Manning is charged with aiding the enemy, wrongfully causing intelligence to be published on the Internet knowing that it is accessible to the enemy, theft of property or records,¬†transmitting defense information, fraud and related¬†activity¬†in connection with computers and violating¬†Army regulations, according to the military.
If convicted of all charges, he would face life in prison and a dishonorable discharge. He has been in confinement for 18 months.
Barry Bonds to be sentenced
Former Major League Baseball slugger Barry Bonds is expected to be sentenced Friday in California for an obstruction of justice conviction.
Jurors who found Bonds guilty in April said he was evasive in his 2003 testimony to a federal grand jury investigating illegal steroids use by pro athletes.
Federal prosecutors want Bonds, 47, to serve 15 months in prison.¬†Defense lawyers have argued that a judge should accept the probation office's recommendation that Bonds be sentenced to two years probation, fined $4,000 and ordered to perform 250 hours of community service.
Bonds' testimony in December 2003 was part of the BALCO investigation that targeted employees of a California drug testing laboratory and Bonds' personal trainer Greg Anderson.¬†The testimony that led to his conviction came when a grand jury prosecutor asked Bonds whether Anderson ever gave him "anything that required a syringe to inject yourself with."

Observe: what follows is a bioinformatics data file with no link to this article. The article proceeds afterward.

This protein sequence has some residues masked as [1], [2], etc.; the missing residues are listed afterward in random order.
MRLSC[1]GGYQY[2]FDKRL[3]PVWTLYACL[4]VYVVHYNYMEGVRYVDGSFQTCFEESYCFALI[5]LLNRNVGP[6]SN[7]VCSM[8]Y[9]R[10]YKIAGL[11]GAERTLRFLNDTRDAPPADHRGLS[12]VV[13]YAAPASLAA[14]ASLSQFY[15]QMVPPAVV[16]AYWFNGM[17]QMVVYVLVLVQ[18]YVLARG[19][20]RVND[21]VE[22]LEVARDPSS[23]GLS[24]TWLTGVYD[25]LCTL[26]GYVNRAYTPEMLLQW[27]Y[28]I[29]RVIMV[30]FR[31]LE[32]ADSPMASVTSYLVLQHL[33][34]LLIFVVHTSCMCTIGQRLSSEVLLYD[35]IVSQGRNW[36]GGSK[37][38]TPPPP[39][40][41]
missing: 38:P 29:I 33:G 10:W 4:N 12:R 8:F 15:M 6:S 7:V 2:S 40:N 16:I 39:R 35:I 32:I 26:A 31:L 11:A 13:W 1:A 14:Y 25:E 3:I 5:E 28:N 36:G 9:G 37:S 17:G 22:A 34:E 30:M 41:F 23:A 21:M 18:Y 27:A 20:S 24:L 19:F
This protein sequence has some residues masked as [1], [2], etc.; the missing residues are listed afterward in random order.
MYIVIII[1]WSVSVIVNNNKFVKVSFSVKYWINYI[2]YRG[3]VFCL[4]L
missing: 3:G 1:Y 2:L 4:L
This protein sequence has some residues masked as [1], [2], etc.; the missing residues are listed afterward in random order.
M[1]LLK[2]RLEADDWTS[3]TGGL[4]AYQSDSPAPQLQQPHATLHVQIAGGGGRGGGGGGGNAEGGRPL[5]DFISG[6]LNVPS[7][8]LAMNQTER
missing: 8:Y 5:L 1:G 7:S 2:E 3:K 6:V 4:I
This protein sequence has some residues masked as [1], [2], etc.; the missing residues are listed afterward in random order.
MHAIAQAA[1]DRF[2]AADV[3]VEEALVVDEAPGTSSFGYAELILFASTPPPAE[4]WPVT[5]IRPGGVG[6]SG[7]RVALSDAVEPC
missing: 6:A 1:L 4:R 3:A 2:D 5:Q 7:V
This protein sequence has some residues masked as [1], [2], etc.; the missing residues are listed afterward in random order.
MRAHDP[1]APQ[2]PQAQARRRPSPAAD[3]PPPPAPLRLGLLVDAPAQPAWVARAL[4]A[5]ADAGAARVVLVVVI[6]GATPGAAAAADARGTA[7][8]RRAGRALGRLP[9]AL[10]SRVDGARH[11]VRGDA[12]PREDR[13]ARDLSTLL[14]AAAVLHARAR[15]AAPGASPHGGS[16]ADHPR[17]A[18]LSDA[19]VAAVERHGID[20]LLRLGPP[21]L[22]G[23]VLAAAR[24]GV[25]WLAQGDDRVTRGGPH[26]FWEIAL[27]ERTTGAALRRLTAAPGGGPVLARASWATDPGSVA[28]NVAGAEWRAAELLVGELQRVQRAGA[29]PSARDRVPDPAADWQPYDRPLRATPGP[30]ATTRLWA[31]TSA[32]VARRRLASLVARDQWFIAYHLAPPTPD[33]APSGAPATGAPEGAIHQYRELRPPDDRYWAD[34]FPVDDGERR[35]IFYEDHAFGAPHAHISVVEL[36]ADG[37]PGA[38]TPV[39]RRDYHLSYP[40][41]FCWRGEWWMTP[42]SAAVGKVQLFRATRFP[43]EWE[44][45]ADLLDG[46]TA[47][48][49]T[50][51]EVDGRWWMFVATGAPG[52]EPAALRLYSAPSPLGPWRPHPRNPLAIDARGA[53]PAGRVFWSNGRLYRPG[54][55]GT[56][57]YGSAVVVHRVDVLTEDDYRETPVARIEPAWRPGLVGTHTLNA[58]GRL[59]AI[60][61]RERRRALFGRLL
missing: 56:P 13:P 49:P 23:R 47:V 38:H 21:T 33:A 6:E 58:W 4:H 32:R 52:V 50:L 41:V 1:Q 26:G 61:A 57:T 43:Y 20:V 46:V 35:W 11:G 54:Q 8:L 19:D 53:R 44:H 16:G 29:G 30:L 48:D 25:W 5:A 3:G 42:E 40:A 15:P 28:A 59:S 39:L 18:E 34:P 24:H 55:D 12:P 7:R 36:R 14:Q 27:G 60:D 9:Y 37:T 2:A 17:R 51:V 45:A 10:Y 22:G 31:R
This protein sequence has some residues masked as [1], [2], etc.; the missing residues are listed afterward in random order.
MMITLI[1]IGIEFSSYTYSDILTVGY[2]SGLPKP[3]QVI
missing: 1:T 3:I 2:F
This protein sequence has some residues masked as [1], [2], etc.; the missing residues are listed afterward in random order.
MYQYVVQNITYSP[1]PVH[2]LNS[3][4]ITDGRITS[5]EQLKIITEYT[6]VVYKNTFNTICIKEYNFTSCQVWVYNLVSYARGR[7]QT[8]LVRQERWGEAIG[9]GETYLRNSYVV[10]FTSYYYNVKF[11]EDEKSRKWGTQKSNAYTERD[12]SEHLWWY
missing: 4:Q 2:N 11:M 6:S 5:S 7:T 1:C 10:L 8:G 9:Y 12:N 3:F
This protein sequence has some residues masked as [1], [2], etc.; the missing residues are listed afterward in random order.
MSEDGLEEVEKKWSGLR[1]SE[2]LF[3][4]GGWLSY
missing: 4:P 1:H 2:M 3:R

Bonds told the grand jury that only his personal doctors "ever touch me," and he then veered off the subject to say he never talked baseball with Anderson. In closing arguments two weeks ago, a federal prosecutor said¬†Bonds lied to the grand jury because he knew the truth about his steroids use would "tinge his accomplishments" and hurt his baseball career.¬†Defense lawyers had argued that Bond' thought the creams and ointments Anderson was giving him were made of flaxseed oils.
SAG, Golden Globe nominations to be announced
Nominations for the 18th Annual Screen Actors Guild Awards will be announced Wednesday, a day before¬†Golden Globe Awards organizers will reveal nominations for their event.
The SAG show, which presents 13 awards for acting in film and television,¬†will be held¬†on January 29 in Los Angeles. Wednesday's nomination announcement will be carried live on ¬†TNT, tnt.tv and tbs.com.
Monday Profile: Olga Kostritzky
Her reputation for tough love and one-liners - "Why you give me Kmart when I ask for Cartier?" - has earned Olga Kostritzky admiration from Natalie Portman and "Billy Eliott." Now she's teaching "The Nutcracker" in the Deep South. Meet the ballet mistress who is a character all her own.